Is this something that makes a difference in whether or not you rent? If so, then you can ask about it but if you are just nervous because you don't know, then it's most likely something you would learn on move-in. Usually you'll get an information sheet or book with info on the facilities, rules, etc if you sign a lease. Some buildings will have trash chutes on every floor, and you walk down the hall and throw your stuff in in small amounts and it falls into a dumpster at ground level. Others have dumpsters located in one central place, and you take your trash to the dumpster yourself. Recycling may be part of the chute system or may be take it to the dumpster yourself, depending on how old the building is.

How do I keep myself safe? How do I know, when I visit on my tour, if it's a safe place to live?

Look at the exterior doors, make sure they close and lock properly as people go in and out. If you can, watch people go in and out for a bit to see if people generally allow tailgaters or if people are relatively good about letting themselves in and out with their own keys/key fobs. Does the building have on-site security?
posted by jacquilynne at 8:10 AM on March 11, 2016 [2 favorites]


In Massachusetts, we have a really tight rental market. I've gone to look at places with all my ID, my checkbook, and my checklist of questions, and taken the apartment on the spot (put down a deposit, filled out the application, etc.). We generally have to pay first, last, and security when we take the apartment.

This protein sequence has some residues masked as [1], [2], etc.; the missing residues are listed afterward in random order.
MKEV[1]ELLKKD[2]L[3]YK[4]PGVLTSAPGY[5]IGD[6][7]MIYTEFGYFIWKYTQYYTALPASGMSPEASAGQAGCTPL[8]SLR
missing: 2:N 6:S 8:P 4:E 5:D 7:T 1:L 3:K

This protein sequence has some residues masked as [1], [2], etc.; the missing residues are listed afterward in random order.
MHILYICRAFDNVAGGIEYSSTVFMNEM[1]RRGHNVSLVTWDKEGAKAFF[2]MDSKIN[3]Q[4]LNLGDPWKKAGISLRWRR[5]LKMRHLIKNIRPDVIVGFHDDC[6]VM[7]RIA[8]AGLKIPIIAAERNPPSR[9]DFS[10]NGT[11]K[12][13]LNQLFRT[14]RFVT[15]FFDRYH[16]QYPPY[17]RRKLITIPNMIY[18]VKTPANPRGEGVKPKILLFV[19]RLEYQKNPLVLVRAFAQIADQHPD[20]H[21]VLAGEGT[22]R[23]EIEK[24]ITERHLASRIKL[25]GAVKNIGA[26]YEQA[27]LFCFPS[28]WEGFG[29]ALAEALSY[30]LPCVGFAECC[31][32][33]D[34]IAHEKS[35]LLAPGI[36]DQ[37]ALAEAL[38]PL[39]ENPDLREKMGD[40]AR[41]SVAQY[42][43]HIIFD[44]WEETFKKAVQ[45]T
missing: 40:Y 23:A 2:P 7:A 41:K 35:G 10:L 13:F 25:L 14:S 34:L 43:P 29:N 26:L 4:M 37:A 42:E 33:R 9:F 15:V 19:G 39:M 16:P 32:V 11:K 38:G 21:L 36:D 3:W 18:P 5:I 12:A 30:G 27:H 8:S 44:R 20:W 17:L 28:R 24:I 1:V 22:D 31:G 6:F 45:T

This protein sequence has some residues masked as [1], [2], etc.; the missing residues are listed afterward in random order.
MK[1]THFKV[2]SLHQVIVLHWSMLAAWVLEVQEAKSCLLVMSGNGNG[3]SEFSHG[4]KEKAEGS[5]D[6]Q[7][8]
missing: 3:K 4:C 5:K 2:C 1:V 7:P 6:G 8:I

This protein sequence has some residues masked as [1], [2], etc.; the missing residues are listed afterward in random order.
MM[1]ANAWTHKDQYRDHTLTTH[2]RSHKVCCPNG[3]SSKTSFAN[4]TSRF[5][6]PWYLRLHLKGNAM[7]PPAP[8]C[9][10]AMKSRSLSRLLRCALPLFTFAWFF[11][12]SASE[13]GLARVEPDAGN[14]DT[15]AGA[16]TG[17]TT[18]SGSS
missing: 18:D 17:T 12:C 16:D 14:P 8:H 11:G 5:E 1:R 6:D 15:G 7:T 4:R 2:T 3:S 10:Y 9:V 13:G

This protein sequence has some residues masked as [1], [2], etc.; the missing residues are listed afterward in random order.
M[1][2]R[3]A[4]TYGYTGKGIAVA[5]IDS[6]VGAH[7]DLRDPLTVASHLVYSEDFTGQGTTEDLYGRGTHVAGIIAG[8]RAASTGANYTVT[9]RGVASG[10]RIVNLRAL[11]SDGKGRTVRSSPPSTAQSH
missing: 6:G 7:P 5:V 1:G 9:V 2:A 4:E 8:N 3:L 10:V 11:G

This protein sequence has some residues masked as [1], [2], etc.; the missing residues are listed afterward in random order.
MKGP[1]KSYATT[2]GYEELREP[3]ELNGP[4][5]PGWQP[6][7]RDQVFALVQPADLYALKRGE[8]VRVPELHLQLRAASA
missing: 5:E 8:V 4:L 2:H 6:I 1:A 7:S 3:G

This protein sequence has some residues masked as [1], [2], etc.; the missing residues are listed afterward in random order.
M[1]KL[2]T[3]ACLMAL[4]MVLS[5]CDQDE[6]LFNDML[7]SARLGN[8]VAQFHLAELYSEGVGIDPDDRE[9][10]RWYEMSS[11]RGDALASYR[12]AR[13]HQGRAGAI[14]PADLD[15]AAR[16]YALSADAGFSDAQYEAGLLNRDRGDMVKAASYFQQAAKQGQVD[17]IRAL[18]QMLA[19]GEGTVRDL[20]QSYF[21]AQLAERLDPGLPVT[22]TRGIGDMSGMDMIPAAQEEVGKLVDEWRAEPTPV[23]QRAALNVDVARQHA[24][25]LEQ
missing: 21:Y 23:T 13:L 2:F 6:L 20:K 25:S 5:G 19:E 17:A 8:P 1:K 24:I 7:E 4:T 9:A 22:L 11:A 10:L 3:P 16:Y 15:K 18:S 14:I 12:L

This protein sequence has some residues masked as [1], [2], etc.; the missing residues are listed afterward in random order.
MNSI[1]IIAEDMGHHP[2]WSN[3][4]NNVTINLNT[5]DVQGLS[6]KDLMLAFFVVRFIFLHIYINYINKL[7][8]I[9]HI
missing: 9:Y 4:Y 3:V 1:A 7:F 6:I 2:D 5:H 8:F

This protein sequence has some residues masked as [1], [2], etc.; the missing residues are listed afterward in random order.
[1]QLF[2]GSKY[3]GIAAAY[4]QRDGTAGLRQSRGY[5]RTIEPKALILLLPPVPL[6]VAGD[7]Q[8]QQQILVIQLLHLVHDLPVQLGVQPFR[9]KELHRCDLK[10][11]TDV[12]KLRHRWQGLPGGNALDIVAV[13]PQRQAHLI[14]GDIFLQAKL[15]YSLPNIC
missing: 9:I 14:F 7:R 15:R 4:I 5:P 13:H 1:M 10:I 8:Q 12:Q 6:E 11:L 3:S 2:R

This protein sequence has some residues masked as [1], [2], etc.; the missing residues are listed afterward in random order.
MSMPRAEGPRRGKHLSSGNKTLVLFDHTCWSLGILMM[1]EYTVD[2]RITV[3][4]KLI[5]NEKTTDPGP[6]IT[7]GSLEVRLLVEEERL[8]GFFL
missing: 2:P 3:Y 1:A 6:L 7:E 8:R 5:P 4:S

I think you get a feel for a place when you tour it. Take a look at the hallways: are they clean? Freshly painted? How's the mailbox area? Does it look tidy and clearly labeled by apartment, or do the locks look jimmied and there's no light bulb so it's dark? Are there people outside? Are there kids playing?
posted by clone boulevard at 8:11 AM on March 11, 2016


So first off, there are a bunch of apartment rental checklists on the internets. I would recommend finding one that you are comfortable with and using it. It's very easy, in the heat of the moment, to forget about some item you needed to check (water pressure, parking for visitors, laundry, whatever). Checklists help!